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In-wheel shock absorbers

Device that allows tires to act more like full suspension.
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There's an impromptu car show/car people hangout just about a mile from my house every Friday. That has nothing to do with this idea except for that's where I was walking to when this idea occured to me.

A landscape service trailer loaded with tools, mowers and the usual landscape maintenance stuff drove past me on a residential street. It was being towed by a pickup. The pickup truck has nothing to do with this idea either, except for it was making the trailer go. Anyway, the trailer went over a speed bump. Crash, bang, rattle, bounce, bounce said the little red trailer.

"Why does it have to be so noisy?", I thought. "Why doesn't that guy put shocks on the trailer to reduce some of that bouncing?" I watched the trailer bump along down the road for a few seconds and realized that it must not have any suspension, just a solid-mounted axle (or springs so stiff as to render them springless).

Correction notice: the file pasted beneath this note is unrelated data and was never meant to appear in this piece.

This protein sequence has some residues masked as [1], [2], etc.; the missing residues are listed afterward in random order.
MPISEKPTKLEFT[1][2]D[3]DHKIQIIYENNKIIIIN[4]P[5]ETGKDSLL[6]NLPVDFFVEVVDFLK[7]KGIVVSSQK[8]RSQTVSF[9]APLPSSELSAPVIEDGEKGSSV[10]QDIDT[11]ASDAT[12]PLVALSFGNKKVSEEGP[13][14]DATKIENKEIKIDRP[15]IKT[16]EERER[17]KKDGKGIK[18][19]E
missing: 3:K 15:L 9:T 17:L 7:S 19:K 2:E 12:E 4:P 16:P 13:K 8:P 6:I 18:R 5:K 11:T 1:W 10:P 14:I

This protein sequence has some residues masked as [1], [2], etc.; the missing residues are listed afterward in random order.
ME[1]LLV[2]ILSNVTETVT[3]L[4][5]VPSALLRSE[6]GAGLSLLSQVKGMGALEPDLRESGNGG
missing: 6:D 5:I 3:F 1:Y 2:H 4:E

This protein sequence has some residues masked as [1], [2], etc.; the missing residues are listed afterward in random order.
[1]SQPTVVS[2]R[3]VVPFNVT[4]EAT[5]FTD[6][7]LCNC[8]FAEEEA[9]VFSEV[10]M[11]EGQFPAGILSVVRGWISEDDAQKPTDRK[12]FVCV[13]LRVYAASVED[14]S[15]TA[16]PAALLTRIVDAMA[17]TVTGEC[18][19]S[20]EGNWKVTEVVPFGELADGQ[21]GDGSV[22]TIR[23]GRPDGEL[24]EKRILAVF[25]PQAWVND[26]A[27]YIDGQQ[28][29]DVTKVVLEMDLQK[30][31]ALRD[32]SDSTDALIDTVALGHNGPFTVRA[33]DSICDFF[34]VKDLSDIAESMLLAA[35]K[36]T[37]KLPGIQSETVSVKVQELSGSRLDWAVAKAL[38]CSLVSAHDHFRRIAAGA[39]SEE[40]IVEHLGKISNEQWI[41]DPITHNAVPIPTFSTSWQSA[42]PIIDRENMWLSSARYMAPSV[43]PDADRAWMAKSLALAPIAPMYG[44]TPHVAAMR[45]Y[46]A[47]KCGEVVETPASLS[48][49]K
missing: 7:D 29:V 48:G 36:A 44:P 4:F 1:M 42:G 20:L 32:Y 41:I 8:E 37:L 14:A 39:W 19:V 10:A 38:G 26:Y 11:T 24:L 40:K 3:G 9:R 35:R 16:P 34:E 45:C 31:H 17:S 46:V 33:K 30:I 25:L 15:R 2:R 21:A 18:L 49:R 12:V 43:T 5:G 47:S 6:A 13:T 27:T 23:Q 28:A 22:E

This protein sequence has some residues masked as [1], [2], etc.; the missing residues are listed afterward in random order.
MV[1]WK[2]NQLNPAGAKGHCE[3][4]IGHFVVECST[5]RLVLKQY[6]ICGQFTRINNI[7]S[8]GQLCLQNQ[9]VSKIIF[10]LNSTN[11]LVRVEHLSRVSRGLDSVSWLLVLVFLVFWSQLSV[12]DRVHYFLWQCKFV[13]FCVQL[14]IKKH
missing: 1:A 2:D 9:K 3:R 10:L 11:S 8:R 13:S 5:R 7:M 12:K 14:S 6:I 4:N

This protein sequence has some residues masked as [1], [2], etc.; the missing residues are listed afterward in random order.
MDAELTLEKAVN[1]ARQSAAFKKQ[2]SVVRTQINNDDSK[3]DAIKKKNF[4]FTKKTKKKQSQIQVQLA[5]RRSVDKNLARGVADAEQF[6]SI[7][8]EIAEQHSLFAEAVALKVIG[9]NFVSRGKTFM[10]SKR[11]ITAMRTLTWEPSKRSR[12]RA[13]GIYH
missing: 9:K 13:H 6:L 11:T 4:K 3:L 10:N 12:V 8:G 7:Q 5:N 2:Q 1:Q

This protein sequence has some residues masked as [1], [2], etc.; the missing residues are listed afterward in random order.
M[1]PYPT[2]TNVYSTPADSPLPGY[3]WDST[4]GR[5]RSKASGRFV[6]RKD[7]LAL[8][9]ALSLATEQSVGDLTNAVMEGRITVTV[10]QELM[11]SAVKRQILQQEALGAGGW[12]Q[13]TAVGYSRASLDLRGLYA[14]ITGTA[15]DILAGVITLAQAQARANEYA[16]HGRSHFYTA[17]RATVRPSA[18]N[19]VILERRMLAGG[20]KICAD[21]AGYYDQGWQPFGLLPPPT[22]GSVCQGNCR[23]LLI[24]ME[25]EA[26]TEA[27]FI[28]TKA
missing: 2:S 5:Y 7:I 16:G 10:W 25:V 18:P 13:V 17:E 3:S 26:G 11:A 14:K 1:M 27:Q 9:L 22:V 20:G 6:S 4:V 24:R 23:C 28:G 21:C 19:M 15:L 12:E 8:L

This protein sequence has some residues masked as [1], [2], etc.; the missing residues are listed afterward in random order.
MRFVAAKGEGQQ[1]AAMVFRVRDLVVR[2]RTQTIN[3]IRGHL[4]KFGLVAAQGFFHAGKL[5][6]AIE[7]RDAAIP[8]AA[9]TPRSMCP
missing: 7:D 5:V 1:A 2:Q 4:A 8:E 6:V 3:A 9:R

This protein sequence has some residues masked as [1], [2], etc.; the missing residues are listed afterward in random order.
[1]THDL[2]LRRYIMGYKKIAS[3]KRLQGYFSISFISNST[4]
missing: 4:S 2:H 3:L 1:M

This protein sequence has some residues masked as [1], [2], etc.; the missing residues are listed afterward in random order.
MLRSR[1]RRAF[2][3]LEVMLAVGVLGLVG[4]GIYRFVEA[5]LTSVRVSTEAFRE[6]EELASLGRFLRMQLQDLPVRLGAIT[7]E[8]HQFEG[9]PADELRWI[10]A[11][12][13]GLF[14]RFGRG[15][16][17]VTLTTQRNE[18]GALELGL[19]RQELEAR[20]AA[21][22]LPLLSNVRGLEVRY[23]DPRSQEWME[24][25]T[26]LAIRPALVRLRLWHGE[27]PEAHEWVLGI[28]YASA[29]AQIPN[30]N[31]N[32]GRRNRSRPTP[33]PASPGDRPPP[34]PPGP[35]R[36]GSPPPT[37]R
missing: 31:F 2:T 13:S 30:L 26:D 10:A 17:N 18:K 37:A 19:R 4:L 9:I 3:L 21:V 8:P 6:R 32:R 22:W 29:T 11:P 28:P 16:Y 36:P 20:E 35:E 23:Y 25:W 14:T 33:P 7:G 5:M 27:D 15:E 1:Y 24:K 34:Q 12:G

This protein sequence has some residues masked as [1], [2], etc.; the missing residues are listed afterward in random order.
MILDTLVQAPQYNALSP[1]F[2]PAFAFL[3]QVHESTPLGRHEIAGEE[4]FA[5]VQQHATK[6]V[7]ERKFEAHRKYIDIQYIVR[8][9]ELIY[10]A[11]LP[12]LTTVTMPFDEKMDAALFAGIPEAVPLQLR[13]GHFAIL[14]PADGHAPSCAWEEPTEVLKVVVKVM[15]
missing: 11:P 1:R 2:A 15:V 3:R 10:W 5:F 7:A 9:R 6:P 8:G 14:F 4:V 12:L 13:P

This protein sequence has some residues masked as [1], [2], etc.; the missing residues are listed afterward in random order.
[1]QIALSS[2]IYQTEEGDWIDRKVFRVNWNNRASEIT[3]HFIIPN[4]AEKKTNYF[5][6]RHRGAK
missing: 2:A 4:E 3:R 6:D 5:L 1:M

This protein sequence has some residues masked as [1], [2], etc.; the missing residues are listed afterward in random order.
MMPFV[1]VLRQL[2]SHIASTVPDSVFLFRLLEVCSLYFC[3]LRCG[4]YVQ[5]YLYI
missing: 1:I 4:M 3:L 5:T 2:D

"Why doesn't that guy put suspension on that trailer? That's a lot of work. Never mind. Maybe he should let some air out the tires to soften the ride. But, then the sidewalls get all wallery and the tires wear funny and get hot and pop and stuff. There should be some easy sort of retrofit suspension. Easy? I don't think so."

"Hmm, the tires act a little bit like springs and a little less like shocks. Not very effective, but that's what there is to work with. Hmm, what to do? Well, if the tires were softer when hitting bumps, that would help. They'd still bounce. If they were soft when hitting a bump, but firmer at other times, that might work. How about an air cylinder that would let the extra pressure caused by the bump to escape. Okay, how do you put it back? How do you put it back at the proper rate to dampen the bouncy-bouncy?"

"How about a tube that lets 'excess' air pass from the tire into a cylinder with a movable piston? The piston slides to allow a volume of air to escape. Then a spring pushes the air back when the external deflection has been removed and the internal tire pressure drops. So you end up with a thing just like a shock absorber with non-linear valving that lets air in quickly and pushes it back out slowly. Sort of a dynamic inflation adjustment."

"Yeah."